French workers take to the barricades against Security Bill that would criminalize filming police violence

A “Global Security Bill” that is on its way to becoming law in France has incited a new wave of militant protests across the country. Article 24 of the bill would make it a criminal offense to publish an identifying photograph or video of a police officer “with the intent to cause them harm, physically or mentally.” The bill would simultaneously expand the rights of the state to film French residents by drone and bodycam without their consent. 

Breaking this law could land you a fine for 45,000-euro ($53,360) and up to a year in prison.

Thousands of members of the French working class including labor unions, socialist organizations, human rights and journalism groups, Extinction Rebellion and members of the Yellow Vest movement have taken the streets in cities and towns across the county over the past weeks, chanting anti-capitalist slogans in protest of the “security” bill. Peaceful protests over the weekend were brutally repressed by police who beat the demonstrators and used tear gas to incite riots.

The French government has already partially conceded by pledging to rewrite Article 24 in a way that will appease both supporters and opponents of the bill. But protesters do not trust this pledge. Some are demanding that Article 24 be removed while others are demanding the bill be stopped entirely.

The bill’s defenders claim that the law is vital to protect the police from attack. This reasoning is a false flag that blames the people, not the police and the repressive ruling class they serve, for the series of protests that have shaken France since 2018.

Much like in the United States, even when French police are filmed committing violent crimes, they rarely are prosecuted or convicted. Four French police officers have recently been charged for the beating of Black music producer Michel Zecler, who believes that if there was no viral video of his attack and arrest, he would still be in jail. Many are comparing the national response to this attack in France to the wave of protests that surged in the United States after the murder of George Floyd.

Police followed Zecler into his recording studio for not wearing a mask, and severely beat him while calling him racial slurs. After, they claimed he had dragged all four of them into his studio and reached for their weapons — all proven blatantly false by the video that went viral two days after his arrest.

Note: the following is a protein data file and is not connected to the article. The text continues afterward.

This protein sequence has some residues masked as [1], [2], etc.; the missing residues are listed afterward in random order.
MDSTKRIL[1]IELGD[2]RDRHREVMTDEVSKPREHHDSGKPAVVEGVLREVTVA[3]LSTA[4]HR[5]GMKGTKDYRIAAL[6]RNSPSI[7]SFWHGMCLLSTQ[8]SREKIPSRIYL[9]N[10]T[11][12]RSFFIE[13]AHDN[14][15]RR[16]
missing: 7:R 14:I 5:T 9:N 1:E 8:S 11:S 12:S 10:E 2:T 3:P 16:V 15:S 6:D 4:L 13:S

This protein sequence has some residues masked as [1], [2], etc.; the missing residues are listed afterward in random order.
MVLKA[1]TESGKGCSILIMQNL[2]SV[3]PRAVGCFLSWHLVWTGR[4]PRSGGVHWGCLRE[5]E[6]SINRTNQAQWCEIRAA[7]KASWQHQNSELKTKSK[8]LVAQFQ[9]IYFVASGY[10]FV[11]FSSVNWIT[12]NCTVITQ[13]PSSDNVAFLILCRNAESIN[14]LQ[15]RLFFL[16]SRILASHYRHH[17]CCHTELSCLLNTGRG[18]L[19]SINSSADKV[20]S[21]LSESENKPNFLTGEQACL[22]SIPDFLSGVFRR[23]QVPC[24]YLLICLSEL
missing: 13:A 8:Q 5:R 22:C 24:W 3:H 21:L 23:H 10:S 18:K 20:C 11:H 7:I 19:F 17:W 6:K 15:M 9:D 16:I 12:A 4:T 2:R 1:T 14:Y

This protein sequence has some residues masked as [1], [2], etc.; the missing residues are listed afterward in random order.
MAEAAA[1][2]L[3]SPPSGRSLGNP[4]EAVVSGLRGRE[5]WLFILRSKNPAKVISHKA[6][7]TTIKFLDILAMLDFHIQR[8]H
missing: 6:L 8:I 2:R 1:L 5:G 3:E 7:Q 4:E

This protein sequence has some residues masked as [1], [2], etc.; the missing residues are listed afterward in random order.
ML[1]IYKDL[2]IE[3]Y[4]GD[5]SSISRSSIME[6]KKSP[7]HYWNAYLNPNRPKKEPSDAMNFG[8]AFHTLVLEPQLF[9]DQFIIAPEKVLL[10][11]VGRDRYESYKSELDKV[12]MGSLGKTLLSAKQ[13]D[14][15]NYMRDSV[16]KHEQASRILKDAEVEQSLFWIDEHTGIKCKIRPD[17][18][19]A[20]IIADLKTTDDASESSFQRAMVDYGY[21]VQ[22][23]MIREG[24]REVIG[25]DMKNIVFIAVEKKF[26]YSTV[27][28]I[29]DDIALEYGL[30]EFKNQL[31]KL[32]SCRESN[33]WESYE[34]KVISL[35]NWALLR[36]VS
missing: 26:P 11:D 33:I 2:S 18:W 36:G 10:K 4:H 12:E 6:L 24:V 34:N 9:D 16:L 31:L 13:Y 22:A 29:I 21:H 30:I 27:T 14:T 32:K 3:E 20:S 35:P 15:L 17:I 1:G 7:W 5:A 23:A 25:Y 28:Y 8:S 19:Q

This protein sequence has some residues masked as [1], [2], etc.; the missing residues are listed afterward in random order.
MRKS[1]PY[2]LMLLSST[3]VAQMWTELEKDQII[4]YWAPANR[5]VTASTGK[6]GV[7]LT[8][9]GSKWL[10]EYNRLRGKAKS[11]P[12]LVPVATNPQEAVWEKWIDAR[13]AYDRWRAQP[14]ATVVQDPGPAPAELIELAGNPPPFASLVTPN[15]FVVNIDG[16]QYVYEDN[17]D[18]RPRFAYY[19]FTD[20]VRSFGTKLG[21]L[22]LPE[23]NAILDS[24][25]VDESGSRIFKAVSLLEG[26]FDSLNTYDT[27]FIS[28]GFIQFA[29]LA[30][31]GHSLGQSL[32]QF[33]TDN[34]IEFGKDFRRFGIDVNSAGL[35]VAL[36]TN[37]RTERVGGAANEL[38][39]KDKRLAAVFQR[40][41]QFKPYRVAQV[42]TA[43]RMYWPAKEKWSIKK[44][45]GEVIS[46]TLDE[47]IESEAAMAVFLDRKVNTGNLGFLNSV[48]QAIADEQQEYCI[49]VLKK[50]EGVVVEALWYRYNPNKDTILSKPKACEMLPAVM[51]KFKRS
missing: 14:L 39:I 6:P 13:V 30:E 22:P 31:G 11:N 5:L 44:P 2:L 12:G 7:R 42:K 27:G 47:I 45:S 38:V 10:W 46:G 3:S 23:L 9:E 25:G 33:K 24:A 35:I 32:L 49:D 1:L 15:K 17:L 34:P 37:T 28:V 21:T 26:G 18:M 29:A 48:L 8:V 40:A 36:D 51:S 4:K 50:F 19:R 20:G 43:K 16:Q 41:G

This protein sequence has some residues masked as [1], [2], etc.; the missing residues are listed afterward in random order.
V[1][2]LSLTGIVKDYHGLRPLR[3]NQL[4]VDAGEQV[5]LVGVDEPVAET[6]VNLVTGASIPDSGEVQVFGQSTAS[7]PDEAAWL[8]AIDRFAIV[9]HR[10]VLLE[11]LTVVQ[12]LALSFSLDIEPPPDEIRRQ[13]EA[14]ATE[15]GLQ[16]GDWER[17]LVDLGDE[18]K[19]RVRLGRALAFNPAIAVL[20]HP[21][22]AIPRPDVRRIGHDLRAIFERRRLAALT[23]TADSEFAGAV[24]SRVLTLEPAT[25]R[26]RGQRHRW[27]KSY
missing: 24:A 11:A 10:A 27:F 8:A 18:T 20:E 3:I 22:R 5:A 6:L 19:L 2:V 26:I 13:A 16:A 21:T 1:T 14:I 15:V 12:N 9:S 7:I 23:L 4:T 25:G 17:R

Under the new security bill, could the sharing of this video be considered “intent to cause [police] harm, physically or mentally?”

Not everyone in France who is brutalized by police is an already well-known music producer and not every act of police terror is caught on camera. It is also illegal in France to collect data on race, so there is no information about how often the police commit racially motivated attacks such as what happened to Zecler. 

In a recent Amnesty International report it was revealed that more than 40,000 people in France were convicted in 2018 and 2019 under vague laws that criminalized “contempt of a public official.” Many were protesters who had criticised President Emmanuel Macron and his neoliberal administration. 

In late November, President Macron pressured Muslim leaders to create a “charter of Republican values” with a deadline of two weeks. The charter would have to prohibit “foreign interference” in mosques and declare that “Islam is a religion and not a political movement.” 

What happens if someone refuses to agree? Macron issued an open-ended threat: “If some do not sign this charter, we will draw the consequences from that.”

Another radical bill that targets Muslims could lead to the fining and jailing of parents who refuse or fail to allow their children to be assigned national identification numbers, among a number of other alarming measures. A draft of the law will be considered by French cabinet on Dec. 9.

Knowing all this, it is easy to see why there is monumental distrust of the French government. Cecile Coudriou, president of Amnesty International France, addressed the “security” bill, saying, “On one hand, citizens are asked to accept the possibility of being filmed under the pretext that they have nothing to fear if they have done nothing wrong. And at the same time the police refuse to be filmed, which is a right in every democracy in the world.”

The vague language in all of these bills and charters means that they would not only be used to repress in the obvious ways they suggest, but could also be interpreted to penalize protesters and Muslims in ways we have yet to imagine. For all these reasons and more, removing the right to record the police would be a devastating blow against the French working class and would set a terrifying precedent for the rest of the world. 

Feature image: “No filming except for the police;” “More social protection, less global security;” multinational protesters. Liberation graphic.

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